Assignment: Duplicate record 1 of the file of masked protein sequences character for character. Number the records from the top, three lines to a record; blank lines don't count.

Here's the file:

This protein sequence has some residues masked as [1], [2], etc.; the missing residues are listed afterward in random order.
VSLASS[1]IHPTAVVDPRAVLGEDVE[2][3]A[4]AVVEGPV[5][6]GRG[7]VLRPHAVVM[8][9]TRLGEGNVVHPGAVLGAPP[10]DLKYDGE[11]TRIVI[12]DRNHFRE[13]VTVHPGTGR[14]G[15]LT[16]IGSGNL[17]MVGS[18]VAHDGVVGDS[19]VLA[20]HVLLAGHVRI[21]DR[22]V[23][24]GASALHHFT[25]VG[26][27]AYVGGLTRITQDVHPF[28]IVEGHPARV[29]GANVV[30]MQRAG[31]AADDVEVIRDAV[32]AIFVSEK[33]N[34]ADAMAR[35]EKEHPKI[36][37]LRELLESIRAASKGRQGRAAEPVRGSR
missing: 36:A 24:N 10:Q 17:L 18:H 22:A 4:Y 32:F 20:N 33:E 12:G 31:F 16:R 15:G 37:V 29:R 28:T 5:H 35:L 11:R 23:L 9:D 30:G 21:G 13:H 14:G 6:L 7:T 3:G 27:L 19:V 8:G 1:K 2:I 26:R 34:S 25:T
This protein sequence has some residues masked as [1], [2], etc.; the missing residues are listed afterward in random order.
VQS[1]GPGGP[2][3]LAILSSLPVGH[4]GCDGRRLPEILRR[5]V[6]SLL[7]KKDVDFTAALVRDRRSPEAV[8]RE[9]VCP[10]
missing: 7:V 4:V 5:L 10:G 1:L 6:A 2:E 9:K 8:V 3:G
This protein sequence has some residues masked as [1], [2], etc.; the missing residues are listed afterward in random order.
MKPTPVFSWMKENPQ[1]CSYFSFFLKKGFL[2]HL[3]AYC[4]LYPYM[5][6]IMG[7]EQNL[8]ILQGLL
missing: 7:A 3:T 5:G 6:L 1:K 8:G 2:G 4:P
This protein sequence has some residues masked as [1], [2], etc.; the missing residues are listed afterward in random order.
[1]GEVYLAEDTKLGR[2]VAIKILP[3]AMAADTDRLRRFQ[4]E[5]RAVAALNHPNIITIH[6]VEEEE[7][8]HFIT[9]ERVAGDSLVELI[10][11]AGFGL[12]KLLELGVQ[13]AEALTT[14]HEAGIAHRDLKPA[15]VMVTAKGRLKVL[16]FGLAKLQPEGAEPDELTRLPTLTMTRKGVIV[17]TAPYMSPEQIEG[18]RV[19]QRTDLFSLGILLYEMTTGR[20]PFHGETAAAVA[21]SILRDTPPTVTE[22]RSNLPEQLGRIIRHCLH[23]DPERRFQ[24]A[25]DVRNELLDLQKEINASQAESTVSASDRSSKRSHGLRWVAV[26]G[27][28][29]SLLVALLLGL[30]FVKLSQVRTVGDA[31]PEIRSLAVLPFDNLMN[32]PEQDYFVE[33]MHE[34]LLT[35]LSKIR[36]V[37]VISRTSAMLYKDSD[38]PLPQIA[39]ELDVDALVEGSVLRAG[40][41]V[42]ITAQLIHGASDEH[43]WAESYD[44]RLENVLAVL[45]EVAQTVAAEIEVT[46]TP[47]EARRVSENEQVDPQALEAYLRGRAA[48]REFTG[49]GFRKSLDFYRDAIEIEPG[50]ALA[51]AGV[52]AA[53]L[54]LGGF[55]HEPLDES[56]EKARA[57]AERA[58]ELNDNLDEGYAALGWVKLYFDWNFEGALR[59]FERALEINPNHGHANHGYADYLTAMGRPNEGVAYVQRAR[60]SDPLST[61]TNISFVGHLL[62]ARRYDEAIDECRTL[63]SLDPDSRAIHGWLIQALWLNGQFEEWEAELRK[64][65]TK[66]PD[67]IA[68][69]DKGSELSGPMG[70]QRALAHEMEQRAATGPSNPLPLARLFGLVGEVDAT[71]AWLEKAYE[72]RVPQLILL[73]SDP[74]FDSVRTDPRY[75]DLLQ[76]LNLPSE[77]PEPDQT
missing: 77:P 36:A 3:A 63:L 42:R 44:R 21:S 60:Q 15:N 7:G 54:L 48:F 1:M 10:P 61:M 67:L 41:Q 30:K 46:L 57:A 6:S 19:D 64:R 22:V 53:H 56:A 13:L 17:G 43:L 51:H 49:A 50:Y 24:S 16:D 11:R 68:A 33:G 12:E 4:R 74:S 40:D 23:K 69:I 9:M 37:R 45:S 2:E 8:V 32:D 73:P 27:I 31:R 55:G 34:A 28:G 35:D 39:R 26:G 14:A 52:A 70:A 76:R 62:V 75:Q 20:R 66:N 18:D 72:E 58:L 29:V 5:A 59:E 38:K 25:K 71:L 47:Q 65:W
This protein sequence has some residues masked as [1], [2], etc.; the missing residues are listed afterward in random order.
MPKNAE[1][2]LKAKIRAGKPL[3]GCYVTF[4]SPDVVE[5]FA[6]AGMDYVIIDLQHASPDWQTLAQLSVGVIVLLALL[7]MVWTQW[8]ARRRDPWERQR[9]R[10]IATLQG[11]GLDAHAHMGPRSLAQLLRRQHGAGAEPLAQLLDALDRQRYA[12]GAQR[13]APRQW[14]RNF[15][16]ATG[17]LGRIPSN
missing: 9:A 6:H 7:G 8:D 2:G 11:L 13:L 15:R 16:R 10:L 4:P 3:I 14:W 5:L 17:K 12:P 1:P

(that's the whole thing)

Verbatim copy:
This protein sequence has some residues masked as [1], [2], etc.; the missing residues are listed afterward in random order.
VSLASS[1]IHPTAVVDPRAVLGEDVE[2][3]A[4]AVVEGPV[5][6]GRG[7]VLRPHAVVM[8][9]TRLGEGNVVHPGAVLGAPP[10]DLKYDGE[11]TRIVI[12]DRNHFRE[13]VTVHPGTGR[14]G[15]LT[16]IGSGNL[17]MVGS[18]VAHDGVVGDS[19]VLA[20]HVLLAGHVRI[21]DR[22]V[23][24]GASALHHFT[25]VG[26][27]AYVGGLTRITQDVHPF[28]IVEGHPARV[29]GANVV[30]MQRAG[31]AADDVEVIRDAV[32]AIFVSEK[33]N[34]ADAMAR[35]EKEHPKI[36][37]LRELLESIRAASKGRQGRAAEPVRGSR
missing: 36:A 24:N 10:Q 17:L 18:H 22:A 4:Y 32:F 20:N 33:E 12:G 31:F 16:R 15:G 37:V 29:R 28:T 5:H 35:L 11:R 23:L 9:D 30:G 21:G 13:H 14:G 6:L 7:T 3:G 27:L 19:V 8:G 1:K 2:I 26:R 34:S 25:T